∞ Adobe Flash Player 10.1 – the iPhone's missing link?

Adobe Systems on Monday unveiled Flash Player 10.1 software for smartphones, smartbooks, netbooks and other Internet-connected devices. iPhone OS is conspicuously absent from the list of supported platforms, but Flash Player 10.1 could be the fabled “middle product” Steve Jobs has been looking for. Flash Player 10.1 is expected to be available as a public developer beta for Windows Mobile, Palm WebOS, Mac OS X, Windows, and Linux “later this year,” with public betas for Google Android and Symbian OS to follow in early 2010.

In related news, Adobe and Research In Motion (RIM) previously announced a collaboration to bring Flash Player to Blackberry smartphones.

Flash is ubiquitous on the Web as a delivery system for rich media content including video, animation and sound. Other efforts have tried to supplant Flash’s dominance: Microsoft developed a competing technology called Silverlight, for example, while HTML5 offers some capabilities similar to Flash — Adobe estimates that the previous release, Flash Player 10, has been installed on more than 93 percent of computers since its release 10 months ago.

Flash Player 10.1 – the missing product in the middle?

So far, Flash has been a non-starter on the popular iPhone. That’s not for lack of trying, according to Adobe CEO Shantanu Narayen, who has said during Adobe calls with financial analysts that Adobe has made “internal progress” getting Flash to work on the iPhone.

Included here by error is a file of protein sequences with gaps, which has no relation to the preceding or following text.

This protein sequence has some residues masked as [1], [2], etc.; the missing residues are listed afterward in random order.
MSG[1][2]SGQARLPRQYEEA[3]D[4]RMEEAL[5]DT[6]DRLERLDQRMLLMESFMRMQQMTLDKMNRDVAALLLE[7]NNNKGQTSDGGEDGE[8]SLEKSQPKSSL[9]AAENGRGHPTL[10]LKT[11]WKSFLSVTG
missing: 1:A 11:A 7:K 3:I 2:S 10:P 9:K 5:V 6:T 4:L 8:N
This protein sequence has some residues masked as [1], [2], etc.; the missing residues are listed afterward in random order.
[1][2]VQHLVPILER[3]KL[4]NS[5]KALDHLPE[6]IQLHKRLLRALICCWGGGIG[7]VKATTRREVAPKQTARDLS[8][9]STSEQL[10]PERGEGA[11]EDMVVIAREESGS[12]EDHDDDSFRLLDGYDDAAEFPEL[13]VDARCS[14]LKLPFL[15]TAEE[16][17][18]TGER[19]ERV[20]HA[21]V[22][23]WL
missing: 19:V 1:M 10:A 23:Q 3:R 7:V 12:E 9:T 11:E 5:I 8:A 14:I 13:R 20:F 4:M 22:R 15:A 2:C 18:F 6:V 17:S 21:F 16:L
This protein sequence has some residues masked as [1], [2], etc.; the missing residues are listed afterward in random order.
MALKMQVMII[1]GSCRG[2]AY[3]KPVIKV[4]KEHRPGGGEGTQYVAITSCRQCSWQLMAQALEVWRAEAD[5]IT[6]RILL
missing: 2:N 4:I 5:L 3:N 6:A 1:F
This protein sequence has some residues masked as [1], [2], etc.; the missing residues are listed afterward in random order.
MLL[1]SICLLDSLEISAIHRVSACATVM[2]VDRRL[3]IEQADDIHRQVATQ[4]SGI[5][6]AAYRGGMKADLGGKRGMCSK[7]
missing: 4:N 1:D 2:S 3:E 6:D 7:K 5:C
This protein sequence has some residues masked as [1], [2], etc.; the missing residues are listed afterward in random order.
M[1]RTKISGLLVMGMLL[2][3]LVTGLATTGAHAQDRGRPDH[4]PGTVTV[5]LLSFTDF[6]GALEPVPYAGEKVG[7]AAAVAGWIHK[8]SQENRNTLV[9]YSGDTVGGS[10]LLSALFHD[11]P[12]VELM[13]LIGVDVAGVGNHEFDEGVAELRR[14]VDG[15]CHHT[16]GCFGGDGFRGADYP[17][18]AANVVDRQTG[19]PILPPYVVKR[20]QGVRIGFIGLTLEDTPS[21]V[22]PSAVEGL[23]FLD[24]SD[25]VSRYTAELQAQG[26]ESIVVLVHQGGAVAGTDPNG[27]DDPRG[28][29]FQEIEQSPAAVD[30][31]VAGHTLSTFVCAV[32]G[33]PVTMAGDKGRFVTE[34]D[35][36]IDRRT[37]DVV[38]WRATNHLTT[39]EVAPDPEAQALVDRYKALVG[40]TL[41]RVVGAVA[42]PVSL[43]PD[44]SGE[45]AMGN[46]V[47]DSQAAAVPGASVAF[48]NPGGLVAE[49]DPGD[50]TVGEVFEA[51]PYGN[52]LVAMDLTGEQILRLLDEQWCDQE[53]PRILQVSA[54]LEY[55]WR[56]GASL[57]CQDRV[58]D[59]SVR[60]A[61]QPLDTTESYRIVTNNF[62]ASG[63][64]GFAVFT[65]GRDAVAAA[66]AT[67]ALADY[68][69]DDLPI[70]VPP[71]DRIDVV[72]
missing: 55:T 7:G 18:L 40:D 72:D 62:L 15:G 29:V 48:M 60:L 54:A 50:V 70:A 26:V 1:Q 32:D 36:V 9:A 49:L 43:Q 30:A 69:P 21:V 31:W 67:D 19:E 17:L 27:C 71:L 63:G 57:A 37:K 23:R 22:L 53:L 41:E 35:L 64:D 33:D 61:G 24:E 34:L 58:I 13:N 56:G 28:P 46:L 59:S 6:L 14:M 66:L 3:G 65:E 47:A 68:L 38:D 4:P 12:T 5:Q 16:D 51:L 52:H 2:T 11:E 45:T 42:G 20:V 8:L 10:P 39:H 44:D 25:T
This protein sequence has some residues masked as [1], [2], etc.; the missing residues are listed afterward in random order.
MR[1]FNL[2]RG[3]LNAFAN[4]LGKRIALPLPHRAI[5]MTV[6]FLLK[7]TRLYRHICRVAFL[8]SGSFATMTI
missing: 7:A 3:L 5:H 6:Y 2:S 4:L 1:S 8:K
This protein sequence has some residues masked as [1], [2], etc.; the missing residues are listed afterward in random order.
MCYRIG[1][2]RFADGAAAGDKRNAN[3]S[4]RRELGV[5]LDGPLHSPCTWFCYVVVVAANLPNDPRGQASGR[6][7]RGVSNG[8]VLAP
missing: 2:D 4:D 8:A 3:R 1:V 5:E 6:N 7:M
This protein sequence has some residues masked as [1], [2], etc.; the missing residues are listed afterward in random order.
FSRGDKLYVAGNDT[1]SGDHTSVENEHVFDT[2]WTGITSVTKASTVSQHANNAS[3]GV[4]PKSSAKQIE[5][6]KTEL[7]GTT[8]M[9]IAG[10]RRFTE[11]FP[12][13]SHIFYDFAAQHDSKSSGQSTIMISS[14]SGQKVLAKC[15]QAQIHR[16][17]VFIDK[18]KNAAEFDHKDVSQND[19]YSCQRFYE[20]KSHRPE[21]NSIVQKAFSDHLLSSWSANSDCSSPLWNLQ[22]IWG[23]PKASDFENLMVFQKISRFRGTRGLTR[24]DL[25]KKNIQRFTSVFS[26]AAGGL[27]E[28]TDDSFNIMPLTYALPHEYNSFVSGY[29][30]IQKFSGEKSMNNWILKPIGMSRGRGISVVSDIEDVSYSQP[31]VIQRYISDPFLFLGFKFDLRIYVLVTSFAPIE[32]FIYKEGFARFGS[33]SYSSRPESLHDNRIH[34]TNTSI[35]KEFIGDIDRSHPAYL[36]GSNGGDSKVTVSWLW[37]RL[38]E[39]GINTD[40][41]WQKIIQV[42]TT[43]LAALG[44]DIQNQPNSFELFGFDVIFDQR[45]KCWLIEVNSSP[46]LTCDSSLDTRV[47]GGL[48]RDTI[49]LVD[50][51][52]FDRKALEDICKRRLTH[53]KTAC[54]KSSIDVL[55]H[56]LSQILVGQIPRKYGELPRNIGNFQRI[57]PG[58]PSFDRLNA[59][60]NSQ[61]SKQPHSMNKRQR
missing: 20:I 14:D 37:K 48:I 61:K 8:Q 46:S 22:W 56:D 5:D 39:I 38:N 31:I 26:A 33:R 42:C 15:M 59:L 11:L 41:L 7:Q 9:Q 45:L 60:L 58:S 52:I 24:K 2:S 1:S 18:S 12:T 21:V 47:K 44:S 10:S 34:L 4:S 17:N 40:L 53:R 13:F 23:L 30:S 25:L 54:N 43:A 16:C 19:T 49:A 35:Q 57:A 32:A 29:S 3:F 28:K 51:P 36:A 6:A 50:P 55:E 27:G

Apple CEO Steve Jobs has been critical of Adobe’s efforts in the past, indicating that the desktop version of Flash runs too slowly on the iPhone, and that Flash Lite, Adobe’s current mobile-optimized version of Flash, “is not capable of being used with the Web.” Jobs said during a 2008 meeting with shareholders that Adobe is missing a product in the middle.

And at least in some respects, Flash Player 10.1 would seek to bridge that gap which exists between the desktop Flash experience and Flash Lite. Adobe calls Flash Player 10.1 the “first full Flash Player” for mobile devices.

Flash Player 10.1 leverages Graphics Processing Units (GPUs) on new handhelds, for example, to help accelerate video and graphics. It also supports multi-touch interfaces, gestures, accelerometer input and screen orientation – all features found on the iPhone (along with an increasing number of mobile devices from other manufacturers).

What’s more, Adobe is emphasizing Flash Player 10.1’s support of the Adobe-led Open Screen Project, an effort involving more than four dozen companies whose goal is to provide a consistent runtime environment for rich Internet applications operating across mobile devices, desktop computers and other products.